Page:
Twenty-five years ago Bruce Shapiro abandoned his medical practice to embark on a journey that would marry technology with the meditative practice of sand art. He ingeniously used CNC machines, which at the time were primarily used in industrial settings, to develop his kinetic art project known as Sisyphus. Named after the Greek mythological figure—who was doomed to endlessly push a boulder up a mountain, only to have it roll back down again—the metal balls featured in each piece are controlled by magnets that draw infinitely hypnotic patterns across grains of sand. Shapiro views his sculptures as instruments playing music, with each pathway carefully programmed.
While Shapiro has created sculptures for Sisyphus over the past 20 years, showing his work across the US, Canada, Europe, and Australia, he more recently became intrigued with the thought of bringing the mesmerizing creations into the home. Along with Nordeast Makers, a Minneapolis based makers space he helped found, Shapiro has developed the Sisyphus Kinetic Art Table. The recently launched Kickstarter campaign, which has already doubled the team's original goal in a few short days, offers tables in three sizes with finishes in birch/maple, walnut, padauk and black veneer. All aspects of the table, except the electronics, have been crafted in the United States.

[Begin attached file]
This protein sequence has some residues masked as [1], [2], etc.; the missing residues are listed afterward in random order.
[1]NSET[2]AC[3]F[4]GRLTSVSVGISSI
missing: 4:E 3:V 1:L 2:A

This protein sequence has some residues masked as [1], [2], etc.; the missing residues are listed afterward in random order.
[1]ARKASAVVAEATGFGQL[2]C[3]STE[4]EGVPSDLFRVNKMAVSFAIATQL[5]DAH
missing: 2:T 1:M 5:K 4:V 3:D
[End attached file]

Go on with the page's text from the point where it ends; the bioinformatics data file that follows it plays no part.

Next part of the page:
"Over time I have come to view Sisyphus as more than a kinetic art piece: it is an instrument," Shapiro explains. "As a musical instrument plays songs, Sisyphus plays paths. My goal with this Kickstarter is to get Sisyphus into people's homes for them to enjoy as both furniture and art, but also, to inspire a community of composers to write 'music' for it."
Bringing the contemplation of a Zen garden indoors, Sisyphus has no on/off switch. It simply plugs in and automatically calibrates itself, loads a default playlist of paths, and begins playing. You can control playback, speed of play, and table-lighting from a mobile app or by using any browser to connect to Sisyphus with WiFi. Development is underway to allow other "composers" to create pathways for their tables. The only worry is that Sisyphus is so hypnotic, you may forget to speak with your guests while watching it at work!
If you're in New York this weekend, Shapiro will be at World Maker Faire (October 1 + 2, 2016) with his Sisyphustables on display.